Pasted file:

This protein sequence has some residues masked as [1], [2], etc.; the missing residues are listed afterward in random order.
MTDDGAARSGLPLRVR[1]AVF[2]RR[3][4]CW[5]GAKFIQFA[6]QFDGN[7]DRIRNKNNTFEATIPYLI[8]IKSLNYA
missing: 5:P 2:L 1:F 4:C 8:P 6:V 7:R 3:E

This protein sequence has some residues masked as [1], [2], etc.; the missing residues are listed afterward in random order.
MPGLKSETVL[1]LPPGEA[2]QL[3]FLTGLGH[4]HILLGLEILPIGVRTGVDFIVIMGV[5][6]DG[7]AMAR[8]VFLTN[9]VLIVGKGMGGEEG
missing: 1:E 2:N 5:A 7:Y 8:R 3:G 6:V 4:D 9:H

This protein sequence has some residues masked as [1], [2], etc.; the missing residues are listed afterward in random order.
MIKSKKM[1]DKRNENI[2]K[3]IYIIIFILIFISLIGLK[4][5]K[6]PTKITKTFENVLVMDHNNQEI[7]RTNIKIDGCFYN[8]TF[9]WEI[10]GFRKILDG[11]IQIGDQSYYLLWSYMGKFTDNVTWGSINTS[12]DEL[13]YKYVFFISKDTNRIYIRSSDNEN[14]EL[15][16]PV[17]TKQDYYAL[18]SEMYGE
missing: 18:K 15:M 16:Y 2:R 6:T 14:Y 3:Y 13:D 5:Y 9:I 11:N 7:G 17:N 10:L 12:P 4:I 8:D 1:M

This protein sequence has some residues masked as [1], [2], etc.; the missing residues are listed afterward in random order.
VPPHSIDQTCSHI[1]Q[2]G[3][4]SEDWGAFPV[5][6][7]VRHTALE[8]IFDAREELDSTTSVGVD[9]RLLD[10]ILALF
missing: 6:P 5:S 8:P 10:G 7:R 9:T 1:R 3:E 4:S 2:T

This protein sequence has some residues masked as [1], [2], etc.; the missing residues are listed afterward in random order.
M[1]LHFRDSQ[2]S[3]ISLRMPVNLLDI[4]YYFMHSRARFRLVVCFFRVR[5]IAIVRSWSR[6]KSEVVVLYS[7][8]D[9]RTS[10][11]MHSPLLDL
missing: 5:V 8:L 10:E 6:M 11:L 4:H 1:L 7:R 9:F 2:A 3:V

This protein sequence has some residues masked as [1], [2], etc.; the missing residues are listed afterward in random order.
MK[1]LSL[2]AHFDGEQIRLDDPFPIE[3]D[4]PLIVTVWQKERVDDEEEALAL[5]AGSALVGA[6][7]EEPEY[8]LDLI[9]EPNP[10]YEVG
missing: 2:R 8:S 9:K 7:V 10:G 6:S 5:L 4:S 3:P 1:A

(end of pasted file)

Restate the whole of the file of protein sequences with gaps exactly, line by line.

This protein sequence has some residues masked as [1], [2], etc.; the missing residues are listed afterward in random order.
MTDDGAARSGLPLRVR[1]AVF[2]RR[3][4]CW[5]GAKFIQFA[6]QFDGN[7]DRIRNKNNTFEATIPYLI[8]IKSLNYA
missing: 5:P 2:L 1:F 4:C 8:P 6:V 7:R 3:E

This protein sequence has some residues masked as [1], [2], etc.; the missing residues are listed afterward in random order.
MPGLKSETVL[1]LPPGEA[2]QL[3]FLTGLGH[4]HILLGLEILPIGVRTGVDFIVIMGV[5][6]DG[7]AMAR[8]VFLTN[9]VLIVGKGMGGEEG
missing: 1:E 2:N 5:A 7:Y 8:R 3:G 6:V 4:D 9:H

This protein sequence has some residues masked as [1], [2], etc.; the missing residues are listed afterward in random order.
MIKSKKM[1]DKRNENI[2]K[3]IYIIIFILIFISLIGLK[4][5]K[6]PTKITKTFENVLVMDHNNQEI[7]RTNIKIDGCFYN[8]TF[9]WEI[10]GFRKILDG[11]IQIGDQSYYLLWSYMGKFTDNVTWGSINTS[12]DEL[13]YKYVFFISKDTNRIYIRSSDNEN[14]EL[15][16]PV[17]TKQDYYAL[18]SEMYGE
missing: 18:K 15:M 16:Y 2:R 6:T 14:Y 3:Y 13:D 5:Y 9:I 11:N 7:G 17:N 10:L 12:P 4:I 8:D 1:M

This protein sequence has some residues masked as [1], [2], etc.; the missing residues are listed afterward in random order.
VPPHSIDQTCSHI[1]Q[2]G[3][4]SEDWGAFPV[5][6][7]VRHTALE[8]IFDAREELDSTTSVGVD[9]RLLD[10]ILALF
missing: 6:P 5:S 8:P 10:G 7:R 9:T 1:R 3:E 4:S 2:T

This protein sequence has some residues masked as [1], [2], etc.; the missing residues are listed afterward in random order.
M[1]LHFRDSQ[2]S[3]ISLRMPVNLLDI[4]YYFMHSRARFRLVVCFFRVR[5]IAIVRSWSR[6]KSEVVVLYS[7][8]D[9]RTS[10][11]MHSPLLDL
missing: 5:V 8:L 10:E 6:M 11:L 4:H 1:L 7:R 9:F 2:A 3:V

This protein sequence has some residues masked as [1], [2], etc.; the missing residues are listed afterward in random order.
MK[1]LSL[2]AHFDGEQIRLDDPFPIE[3]D[4]PLIVTVWQKERVDDEEEALAL[5]AGSALVGA[6][7]EEPEY[8]LDLI[9]EPNP[10]YEVG
missing: 2:R 8:S 9:K 7:V 10:G 6:S 5:L 4:S 3:P 1:A